You cannot trust post-transaction expert valuations, but you can trust your own discounted cash flow analysis to arrive at fair value. That’s the conclusion the Delaware Court of Chancery drew in a recent statutory appraisal action.
The focal point was a successful privately held company that marketed a contractor database assisting users with record keeping and compliance. In January 2013, the company merged with its wholly owned subsidiary. The controlling shareholder offered certain minority shareholders $38,317 per share in cash. The two minority shareholders demanded a statutory appraisal. For trial, all parties offered expert valuation testimony. The three witnesses used a variety of valuation methods and weighted them “as they saw fit.”
Alarm bells: Once again, the court began its analysis by lamenting the huge divergence in value conclusions. An optimist, “a.k.a. someone other than a judge presiding over appraisal trials,” might assume that experts valuing the same company by analyzing the same set of financial data would reach a similar fair value result, the court said. Not so. Typically, the petitioner’s expert reaches a DCF value at least twice that of the respondent’s (company’s) expert. This case went much further. The gap in the experts’ value conclusions was “alarmingly” wide, the court found. It emphasized that the fair value of one petitioner expert was eight times that implied by the DCF the company’s expert provided.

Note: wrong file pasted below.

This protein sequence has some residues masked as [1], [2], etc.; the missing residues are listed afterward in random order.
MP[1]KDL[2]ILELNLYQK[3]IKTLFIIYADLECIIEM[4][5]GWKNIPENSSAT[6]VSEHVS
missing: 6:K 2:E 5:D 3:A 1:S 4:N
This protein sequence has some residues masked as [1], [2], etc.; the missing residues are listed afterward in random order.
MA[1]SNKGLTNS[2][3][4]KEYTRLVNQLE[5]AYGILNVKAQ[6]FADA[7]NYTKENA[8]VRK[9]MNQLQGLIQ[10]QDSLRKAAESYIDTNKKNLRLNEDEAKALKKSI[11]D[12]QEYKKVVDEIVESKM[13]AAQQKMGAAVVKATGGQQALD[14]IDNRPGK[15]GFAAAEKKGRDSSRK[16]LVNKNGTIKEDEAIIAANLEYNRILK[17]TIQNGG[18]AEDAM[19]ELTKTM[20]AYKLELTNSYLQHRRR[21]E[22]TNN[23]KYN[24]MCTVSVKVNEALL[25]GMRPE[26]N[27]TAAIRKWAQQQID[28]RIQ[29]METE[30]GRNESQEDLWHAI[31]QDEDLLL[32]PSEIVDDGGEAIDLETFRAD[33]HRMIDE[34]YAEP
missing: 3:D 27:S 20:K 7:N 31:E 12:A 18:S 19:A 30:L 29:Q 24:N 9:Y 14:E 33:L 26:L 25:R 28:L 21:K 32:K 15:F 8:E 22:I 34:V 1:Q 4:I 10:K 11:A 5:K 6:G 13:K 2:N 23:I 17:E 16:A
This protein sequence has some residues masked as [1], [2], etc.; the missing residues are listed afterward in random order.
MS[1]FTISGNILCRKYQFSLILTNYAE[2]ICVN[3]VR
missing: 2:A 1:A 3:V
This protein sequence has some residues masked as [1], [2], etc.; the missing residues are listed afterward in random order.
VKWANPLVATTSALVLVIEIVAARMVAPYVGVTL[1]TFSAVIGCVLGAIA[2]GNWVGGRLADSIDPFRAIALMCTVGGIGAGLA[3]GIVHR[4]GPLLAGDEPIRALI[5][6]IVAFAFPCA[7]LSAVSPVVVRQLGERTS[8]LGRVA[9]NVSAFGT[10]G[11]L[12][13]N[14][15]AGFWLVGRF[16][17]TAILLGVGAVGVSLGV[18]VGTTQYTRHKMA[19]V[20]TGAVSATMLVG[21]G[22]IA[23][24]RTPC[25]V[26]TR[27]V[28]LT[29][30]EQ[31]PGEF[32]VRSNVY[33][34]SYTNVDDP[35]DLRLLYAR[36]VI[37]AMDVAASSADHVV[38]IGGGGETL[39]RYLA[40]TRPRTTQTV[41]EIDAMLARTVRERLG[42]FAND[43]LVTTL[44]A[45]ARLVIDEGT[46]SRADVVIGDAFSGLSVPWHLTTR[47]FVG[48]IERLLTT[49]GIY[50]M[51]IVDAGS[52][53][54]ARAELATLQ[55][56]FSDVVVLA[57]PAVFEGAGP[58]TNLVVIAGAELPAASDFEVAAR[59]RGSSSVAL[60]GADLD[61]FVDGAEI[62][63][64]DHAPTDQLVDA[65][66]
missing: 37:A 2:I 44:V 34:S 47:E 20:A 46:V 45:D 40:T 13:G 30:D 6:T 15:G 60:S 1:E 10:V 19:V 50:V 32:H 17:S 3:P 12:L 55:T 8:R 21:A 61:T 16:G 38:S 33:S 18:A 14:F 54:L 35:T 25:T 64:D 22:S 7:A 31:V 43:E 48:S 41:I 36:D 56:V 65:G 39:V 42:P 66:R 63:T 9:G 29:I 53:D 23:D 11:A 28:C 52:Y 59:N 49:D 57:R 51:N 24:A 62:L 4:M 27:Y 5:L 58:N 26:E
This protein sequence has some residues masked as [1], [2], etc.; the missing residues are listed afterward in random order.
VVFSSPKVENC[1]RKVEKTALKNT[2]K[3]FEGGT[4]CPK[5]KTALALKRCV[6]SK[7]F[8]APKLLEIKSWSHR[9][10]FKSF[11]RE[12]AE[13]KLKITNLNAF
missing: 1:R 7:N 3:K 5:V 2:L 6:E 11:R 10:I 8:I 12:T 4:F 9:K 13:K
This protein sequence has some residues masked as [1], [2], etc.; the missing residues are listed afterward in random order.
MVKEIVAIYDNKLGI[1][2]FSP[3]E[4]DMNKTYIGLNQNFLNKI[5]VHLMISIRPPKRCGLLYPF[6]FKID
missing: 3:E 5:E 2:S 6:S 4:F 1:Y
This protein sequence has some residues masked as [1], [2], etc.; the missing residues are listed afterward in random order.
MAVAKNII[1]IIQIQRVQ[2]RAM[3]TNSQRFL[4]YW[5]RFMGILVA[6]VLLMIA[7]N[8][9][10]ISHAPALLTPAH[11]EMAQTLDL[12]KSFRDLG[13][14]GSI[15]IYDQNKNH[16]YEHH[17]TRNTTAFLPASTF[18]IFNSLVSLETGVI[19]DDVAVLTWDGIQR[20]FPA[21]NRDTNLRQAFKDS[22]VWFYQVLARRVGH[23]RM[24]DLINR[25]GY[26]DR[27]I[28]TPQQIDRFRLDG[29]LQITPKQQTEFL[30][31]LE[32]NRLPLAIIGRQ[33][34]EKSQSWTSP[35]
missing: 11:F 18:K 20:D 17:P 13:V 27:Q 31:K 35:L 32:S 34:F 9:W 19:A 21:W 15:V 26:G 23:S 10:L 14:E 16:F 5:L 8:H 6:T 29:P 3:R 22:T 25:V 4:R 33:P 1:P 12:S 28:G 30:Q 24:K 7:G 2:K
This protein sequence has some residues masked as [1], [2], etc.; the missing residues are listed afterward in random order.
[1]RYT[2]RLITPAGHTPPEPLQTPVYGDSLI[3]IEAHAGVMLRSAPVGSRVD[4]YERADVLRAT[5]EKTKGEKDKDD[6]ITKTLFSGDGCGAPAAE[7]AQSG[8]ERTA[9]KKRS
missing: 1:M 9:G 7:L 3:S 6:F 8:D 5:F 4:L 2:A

As such, this case, “so far, takes the prize,” in terms of generating the greatest judicial skepticism regarding valuation, said Vice Chancellor Glasscock, who handled the case. The court rejected all valuation methods but the DCF. It said the guideline public companies analysis, which all experts used to some extent, was inappropriate because the subject had no “direct” public competitors. It found none of the reasons supporting the use of a direct capitalization of cash flow analysis applied. And it disapproved of the company expert’s analysis of two precedent transactions, remarking that these transactions lacked certain hallmarks of an arm’s-length deal.
The best way to a reliable indicator of value was the DCF, “a simple and powerful concept,” the court explained. It noted disagreements among the experts on many assumptions and inputs and decided to perform its own DCF analysis using the company expert’s DCF study as a framework. The company’s fair value was $98,783 per share, the court decided.
The case is In re ISN Software Corp. Appraisal Litig., 2016 Del. Ch. LEXIS 125 (Aug. 11, 2016). A case digest and the court’s opinion will be available in October at BVLaw.